FSM celebrates its 30th birthday

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By Bill Jaynes
The Kaselehlie Press
November 3, 2016
Pohnpei, FSM—The FSM hosted a huge 30th birthday party for the Federated States of Micronesia today beginning with an afternoon parade from the Pohnpei government building to Spanish Wall. The parade was led by a host of extremely loud motorcycles, some belonging to Pohnpei State Police and others personally owned.
Sharp National State and Municipal Police officers marched as well.
Decorated vans with photos of President Nakayama and other FSM founding fathers also participated though it was difficult to see who was in most of them for the closed tinted windows.
Colorful traditionally decorated floats represented each of the FSM States and the College of Micronesia FSM. A prize for the best float was awarded. Unfortunately at press time over a week later, no organizers had responded to our requests for a list of those winners or any others.

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The parade ended at the Spanish Wall where the official ceremony was held. In between speeches, traditional dances from each of the States were performed by students of the College of Micronesia FSM. Founding Father Bethwel Henry spoke on the beginnings of the nation which began with the adoption of the FSM Constitution.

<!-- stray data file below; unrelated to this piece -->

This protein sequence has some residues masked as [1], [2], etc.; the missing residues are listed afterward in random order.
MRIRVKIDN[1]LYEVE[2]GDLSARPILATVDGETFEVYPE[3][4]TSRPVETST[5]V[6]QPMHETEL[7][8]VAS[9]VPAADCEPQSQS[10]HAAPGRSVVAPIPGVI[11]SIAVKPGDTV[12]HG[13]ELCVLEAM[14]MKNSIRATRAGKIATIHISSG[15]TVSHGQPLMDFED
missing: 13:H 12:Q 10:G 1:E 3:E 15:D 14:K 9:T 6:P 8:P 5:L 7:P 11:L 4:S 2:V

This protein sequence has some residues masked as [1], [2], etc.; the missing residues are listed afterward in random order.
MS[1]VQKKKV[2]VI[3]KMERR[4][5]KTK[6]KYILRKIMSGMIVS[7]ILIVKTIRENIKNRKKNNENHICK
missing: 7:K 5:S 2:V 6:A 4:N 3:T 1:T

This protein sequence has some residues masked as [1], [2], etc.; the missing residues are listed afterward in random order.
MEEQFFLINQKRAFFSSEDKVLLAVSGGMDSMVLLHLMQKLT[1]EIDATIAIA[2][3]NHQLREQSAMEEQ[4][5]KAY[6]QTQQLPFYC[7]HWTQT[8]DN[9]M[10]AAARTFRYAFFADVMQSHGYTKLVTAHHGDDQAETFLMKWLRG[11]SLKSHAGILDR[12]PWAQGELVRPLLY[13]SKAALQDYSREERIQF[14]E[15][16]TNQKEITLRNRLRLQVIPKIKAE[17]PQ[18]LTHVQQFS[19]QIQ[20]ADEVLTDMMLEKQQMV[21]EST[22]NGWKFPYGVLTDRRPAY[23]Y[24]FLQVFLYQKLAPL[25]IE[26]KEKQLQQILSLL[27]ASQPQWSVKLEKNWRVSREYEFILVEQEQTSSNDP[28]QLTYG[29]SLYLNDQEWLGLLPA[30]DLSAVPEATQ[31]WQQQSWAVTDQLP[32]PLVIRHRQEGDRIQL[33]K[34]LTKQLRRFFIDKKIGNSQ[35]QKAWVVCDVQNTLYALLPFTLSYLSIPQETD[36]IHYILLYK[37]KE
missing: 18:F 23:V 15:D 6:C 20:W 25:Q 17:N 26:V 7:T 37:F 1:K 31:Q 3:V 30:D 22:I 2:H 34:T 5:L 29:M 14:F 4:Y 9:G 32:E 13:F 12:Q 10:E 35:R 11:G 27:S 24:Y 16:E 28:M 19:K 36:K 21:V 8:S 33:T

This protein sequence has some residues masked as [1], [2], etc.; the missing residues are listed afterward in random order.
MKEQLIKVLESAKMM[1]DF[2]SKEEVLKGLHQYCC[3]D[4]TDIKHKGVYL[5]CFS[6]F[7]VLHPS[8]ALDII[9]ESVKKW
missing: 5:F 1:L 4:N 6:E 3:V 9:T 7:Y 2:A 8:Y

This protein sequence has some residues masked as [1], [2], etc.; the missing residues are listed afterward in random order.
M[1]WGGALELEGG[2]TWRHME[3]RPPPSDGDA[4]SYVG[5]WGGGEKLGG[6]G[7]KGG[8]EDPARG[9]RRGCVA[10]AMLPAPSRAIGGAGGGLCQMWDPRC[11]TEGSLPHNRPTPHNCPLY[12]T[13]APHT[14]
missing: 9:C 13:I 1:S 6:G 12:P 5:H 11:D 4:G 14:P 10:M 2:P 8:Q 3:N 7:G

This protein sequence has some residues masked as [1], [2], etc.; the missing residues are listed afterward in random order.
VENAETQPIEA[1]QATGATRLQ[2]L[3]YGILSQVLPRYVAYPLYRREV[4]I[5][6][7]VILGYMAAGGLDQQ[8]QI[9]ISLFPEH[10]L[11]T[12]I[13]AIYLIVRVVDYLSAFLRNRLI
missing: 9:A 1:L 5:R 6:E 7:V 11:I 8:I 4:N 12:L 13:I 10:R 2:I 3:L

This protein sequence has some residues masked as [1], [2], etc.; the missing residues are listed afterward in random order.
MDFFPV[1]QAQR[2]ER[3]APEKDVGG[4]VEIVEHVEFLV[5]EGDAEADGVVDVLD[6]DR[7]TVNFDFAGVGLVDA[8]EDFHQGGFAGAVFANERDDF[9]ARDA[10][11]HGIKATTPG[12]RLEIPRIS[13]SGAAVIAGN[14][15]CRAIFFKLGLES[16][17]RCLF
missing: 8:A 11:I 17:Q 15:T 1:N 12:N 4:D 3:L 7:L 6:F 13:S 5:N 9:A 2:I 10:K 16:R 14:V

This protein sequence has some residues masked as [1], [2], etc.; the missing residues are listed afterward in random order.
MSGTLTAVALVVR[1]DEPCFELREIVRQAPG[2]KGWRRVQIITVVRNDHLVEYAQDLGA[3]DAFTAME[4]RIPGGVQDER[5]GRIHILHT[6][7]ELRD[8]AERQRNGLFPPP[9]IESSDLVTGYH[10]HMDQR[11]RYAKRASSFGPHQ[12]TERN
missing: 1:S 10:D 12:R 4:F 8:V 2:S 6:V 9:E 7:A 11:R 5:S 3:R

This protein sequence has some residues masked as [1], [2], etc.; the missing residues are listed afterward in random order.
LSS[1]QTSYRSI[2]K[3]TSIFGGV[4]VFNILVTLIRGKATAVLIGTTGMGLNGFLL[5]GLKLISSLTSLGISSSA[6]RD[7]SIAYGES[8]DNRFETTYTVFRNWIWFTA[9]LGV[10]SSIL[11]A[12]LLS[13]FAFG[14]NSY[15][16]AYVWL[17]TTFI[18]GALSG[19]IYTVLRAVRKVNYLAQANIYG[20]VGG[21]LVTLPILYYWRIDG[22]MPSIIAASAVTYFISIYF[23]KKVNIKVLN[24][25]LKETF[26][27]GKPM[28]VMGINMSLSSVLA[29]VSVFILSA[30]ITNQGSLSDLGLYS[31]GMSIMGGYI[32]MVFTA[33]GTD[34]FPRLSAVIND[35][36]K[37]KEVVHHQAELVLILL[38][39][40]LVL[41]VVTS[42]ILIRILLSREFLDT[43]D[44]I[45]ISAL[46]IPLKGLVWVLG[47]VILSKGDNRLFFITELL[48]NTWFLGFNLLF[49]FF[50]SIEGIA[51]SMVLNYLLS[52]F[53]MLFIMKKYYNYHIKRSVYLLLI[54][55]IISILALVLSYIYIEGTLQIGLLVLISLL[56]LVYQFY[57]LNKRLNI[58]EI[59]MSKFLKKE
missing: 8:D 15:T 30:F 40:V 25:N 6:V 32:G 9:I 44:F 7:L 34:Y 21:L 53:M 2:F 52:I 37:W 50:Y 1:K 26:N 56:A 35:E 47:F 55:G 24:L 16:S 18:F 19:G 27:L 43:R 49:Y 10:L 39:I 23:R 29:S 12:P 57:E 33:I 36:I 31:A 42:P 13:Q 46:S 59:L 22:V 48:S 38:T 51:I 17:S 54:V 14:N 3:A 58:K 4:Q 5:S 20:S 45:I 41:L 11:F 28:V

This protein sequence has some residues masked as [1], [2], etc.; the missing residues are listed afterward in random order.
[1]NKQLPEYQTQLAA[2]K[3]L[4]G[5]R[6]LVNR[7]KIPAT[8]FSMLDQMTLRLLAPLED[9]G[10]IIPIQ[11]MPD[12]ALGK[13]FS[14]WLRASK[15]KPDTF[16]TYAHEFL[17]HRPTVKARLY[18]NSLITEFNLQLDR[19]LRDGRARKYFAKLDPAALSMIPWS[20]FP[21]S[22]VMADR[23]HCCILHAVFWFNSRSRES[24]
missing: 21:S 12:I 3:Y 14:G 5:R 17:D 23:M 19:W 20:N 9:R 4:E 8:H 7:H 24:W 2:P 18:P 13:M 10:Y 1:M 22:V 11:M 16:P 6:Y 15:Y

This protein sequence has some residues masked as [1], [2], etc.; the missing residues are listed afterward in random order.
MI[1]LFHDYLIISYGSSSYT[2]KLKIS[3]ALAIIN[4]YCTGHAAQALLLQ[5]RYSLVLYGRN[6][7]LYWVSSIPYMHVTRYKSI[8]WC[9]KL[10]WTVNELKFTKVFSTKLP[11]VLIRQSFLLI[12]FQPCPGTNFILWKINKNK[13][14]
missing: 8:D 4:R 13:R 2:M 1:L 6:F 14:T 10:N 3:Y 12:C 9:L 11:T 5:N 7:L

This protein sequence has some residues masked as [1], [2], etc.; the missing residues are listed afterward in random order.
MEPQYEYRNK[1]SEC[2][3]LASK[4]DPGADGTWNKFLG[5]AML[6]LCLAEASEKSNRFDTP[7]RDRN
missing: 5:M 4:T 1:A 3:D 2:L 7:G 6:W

FSM Congress Speaker Wesley Simina spoke on the importance of knowing FSM’s history and unique place in the world with pride.
President Peter Christian spoke eloquently, as he usually does, on the importance of unity in the FSM and challenged members of the State and National Leadership Council who were present to constantly keep the goal of unity in mind.
All of the dance performances were spectacular but whoever positioned the Yap dancers to perform after President Christian’s speech on unity did so with a stroke of brilliance. The Yap dancers needed eight people for their performance but one of their members could not attend due to a death in the family. Rico Rico, an outgoing Pohnpeian student at COM volunteered to step in. It was obvious that he didn’t know all of the dances, the steps, or the chants and the audience roared in laughter and approval. That group of dancers demonstrated in physical form the power of unity and working together.